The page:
DI talks to Sandy Hyslop

This is a special Rolex, developed so scientists could keep track of time in electromagnetic environments, by repelling the effects of magnetism. Why ‘Milgauss’? It is named after Johann Carl Friedrich Gauss, who was a German mathematician in the 18th-19th centuries. He is ranked as one of history’s most influential mathematicians, contributing to many fields, including number theory, algebra, statistics, differential geometry, geophysics, electrostatics, astronomy  and optics.

Hyslop attributes his passion for collecting to his father, who ran an antiques shop. He used to help out and developed a keen sense of something’s worth and being able to seek out and identify quality.

What about his son, five-year-old Stephen? “He likes coming in with me of a Sunday morning. He has a really keen sense of smell. I cannot have a sneaky mint. He will ask: ‘Have you been having mints?’”

So, could Stephen Hyslop be Ballantine’s sixth or seventh master blender? 

A brief nosing of the Ballantine’s portfolio gives a snapshot of the scale of Hyslop’s task just in maintaining the Ballantine’s style.  From Finest through the 12-year-old, 17-year-old, 21-year-old up to the daunting 30-year-old, the house style shines through the ever-deepening liquids. Soft, sweet, smooth and delicate with no hint of smokey peat, whereas Chivas is all about Speyside fruity notes.

Hyslop also worked with both Jack Goudy and Robert Hicks, which sounds akin to being stuck between a rock and a hard surface or between Morecambe & Wise. He describes Goudy as “passionate but could be gruff” whereas Hicks was “flamboyant”.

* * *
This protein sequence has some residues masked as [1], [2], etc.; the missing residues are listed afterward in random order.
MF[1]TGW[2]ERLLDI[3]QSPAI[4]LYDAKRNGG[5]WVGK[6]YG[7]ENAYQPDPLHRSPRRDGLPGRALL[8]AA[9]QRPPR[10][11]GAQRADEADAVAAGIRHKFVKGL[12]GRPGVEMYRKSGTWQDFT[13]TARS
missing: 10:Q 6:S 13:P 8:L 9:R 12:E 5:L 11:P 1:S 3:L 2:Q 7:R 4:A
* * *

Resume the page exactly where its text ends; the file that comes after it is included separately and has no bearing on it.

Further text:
He points out the level of commitment and the weight of responsibility of his job. The current Ballantine’s 30-year-old is essentially a blend of whiskies that Goudy laid down. Hyslop may never get to try the 30-year-old made from whiskies he has overseen being made and laid down.

He goes on to explain that if there’s a need to affect a change in a blend possibly due to expiring stocks, he will start to make that change over a period that could be three years. “We have to smooth out the recipe so the blend never falls off a cliff edge.”

There was a demand for a 15-year-old Ballantine’s.  “I was never going to change the 12-year-old so we arranged a special production for China. Jack Goudy told me: “It can take 30 years to build a brand but one bad batch can ruin that.”

So, to be in the scotch whisky business you have to be in it for the long haul. Hyslop is still a long way off retirement but does the have a successor lined up? “There are two of them”, he says, gesturing towards the sample room. They might well be keeping the seat warm for son Stephen.